Product backlog is really the barebones of agile scrum teams. It help Product Owner to communicates vision to stakeholders, it help dev team to anticipate future needs and adjust design accordingly and it help Scrum master analyzing how team can be more efficient in its work.
Unfortunately, backlog is often a mess filled with “could be useful” ticket , “will never be fixed” bugs and other “I got this idea the other day when taking a shower” stories. We will see in this article some tips to help maintaining your backlog clean and focusing on what really matter.
I won’t detail the different level of Program/Initiative/Epic/Story here. I’ve always been closer to production team than marketing team, so I have not so much experience regarding Epics or Program ticket level. Lets just assume a story represent something needed by a user that can be implemented in less than a few weeks of effort by dev team. As we are in an agile environment, user require this feature now and will certainly change its mind in a few month. So this story should be addressed quickly to be valuable for our user, and as a consequence, for us. This lead us to the first statement:
A story is not a long term vision.
Story should be addressed in the next few months, in current or next quarter. A story planed to be addressed in a year has lot of chances to be obsolete and no more adapted to user need, and just pollute backlog during months with useless information. That’s why Product Backlog should only contains the detailed stories for the next 2 quarters at worst.
— Yeah, but I have lot of important ideas !
That’s cool ! But, either your ideas are priority for next release, so they are in backlog, either it’s just some good ideas but not required for next releases, in this case they should not appear in backlog to avoid drowning important stories.
— Yeah, but I want to keep trace of it !
Yes, I know it’s very critical to keep trace of those 2 minutes cogitation you had during your breakfast… You then have 2 solutions:
you really want your team to spend time on it. You want to spend money refining this idea, having a rough estimation of its efforts and its ROI but you are still not ready to plan it in a release. You can store it in something called a “Funnel”. It can be a completely separate backlog like Productboard, Aha, a dedicated Jira board or even lighter tools like Miro or Trello. It can also be a filter in main backlog to hide these story by default. Once you find this story valuable enough, you can move this ticket to product backlog and really refine it in order to implement it in short term.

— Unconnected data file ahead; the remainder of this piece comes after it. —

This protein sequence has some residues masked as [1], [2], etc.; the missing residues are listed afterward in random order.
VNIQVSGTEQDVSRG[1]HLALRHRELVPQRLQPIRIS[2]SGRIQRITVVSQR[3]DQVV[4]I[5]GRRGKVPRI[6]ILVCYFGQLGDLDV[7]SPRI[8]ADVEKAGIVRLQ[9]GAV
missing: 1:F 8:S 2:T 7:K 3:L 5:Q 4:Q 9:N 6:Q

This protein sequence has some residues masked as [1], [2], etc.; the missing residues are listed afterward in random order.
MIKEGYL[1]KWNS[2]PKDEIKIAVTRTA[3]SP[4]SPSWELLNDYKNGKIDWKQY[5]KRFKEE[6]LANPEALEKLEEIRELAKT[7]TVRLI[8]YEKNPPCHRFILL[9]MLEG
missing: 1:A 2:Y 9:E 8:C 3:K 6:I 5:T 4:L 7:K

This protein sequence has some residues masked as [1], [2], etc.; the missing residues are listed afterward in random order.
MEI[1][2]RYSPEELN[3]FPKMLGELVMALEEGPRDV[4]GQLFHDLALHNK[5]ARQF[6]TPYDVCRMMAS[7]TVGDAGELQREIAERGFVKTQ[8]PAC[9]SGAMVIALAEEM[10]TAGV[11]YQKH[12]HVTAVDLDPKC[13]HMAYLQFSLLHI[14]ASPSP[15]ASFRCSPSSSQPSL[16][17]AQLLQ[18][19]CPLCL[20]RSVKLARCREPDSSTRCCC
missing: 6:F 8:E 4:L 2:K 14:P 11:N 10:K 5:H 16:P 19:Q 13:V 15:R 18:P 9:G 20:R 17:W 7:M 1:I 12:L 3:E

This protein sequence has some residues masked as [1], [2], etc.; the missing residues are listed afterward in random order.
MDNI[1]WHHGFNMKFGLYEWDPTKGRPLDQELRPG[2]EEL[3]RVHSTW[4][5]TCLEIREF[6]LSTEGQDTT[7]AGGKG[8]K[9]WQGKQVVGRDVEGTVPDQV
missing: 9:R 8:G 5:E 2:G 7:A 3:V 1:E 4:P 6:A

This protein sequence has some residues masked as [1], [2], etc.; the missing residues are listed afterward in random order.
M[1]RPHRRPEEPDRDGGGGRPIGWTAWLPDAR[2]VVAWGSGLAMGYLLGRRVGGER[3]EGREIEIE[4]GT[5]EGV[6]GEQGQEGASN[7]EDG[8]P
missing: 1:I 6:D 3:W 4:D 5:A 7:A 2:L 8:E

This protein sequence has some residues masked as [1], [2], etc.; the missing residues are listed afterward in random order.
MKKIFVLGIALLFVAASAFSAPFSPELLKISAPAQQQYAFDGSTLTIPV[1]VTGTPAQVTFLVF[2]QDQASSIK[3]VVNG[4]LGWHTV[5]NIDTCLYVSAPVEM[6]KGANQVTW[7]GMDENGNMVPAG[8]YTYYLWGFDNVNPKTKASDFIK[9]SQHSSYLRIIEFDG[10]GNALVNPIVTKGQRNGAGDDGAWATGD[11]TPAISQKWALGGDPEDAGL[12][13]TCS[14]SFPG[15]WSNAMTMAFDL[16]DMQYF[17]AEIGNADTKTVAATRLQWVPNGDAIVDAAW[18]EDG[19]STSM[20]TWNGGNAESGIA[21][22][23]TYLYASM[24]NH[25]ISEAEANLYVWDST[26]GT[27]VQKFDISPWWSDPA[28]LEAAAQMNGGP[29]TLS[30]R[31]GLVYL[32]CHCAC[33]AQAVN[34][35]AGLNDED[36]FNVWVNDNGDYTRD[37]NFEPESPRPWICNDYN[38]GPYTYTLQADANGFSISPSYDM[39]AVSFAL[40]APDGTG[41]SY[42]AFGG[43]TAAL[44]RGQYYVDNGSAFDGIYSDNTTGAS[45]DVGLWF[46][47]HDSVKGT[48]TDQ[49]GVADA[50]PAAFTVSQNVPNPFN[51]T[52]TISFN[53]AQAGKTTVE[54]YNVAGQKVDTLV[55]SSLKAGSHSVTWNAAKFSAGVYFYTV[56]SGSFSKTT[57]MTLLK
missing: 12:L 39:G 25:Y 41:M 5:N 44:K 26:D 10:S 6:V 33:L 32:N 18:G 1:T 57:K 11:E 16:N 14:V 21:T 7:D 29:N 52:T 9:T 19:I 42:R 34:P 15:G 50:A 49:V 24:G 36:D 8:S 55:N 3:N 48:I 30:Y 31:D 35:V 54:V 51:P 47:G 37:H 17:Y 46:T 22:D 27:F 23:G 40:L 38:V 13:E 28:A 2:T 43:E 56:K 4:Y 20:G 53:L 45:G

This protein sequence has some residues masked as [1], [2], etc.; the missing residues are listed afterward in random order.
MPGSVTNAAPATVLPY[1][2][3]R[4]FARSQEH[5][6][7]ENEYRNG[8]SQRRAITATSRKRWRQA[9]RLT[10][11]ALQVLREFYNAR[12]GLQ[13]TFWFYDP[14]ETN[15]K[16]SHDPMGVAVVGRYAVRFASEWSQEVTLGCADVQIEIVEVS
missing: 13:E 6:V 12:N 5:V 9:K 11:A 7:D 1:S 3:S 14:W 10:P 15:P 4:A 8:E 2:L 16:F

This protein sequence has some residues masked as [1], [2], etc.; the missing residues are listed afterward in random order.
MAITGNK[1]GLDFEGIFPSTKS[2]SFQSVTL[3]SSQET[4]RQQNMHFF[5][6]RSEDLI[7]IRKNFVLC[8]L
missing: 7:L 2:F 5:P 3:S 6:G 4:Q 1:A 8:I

Your idea is just an idea. You can talk about it during coffee time, takes inputs, etc… but keep it in your own PO’s TODO list until you consider it important enough to be placed in Funnel.
Remember, the more stories are in backlog, the harder it is to focus on what matter.
— And what about stories that were top priority at some time but were canceled because of reasons ?
As you said. They were canceled. So stop lying to yourself. Either you will do it, either you won’t. Either you implement it for next release, either you remove it from backlog to focus on what matter. You can put it into Funnel or completely cancel it. Cancelling a story in Jira or any other board does not delete the ticket, it is still somewhere and can still be reopened in the future. (Spoil: this will never ever happen…).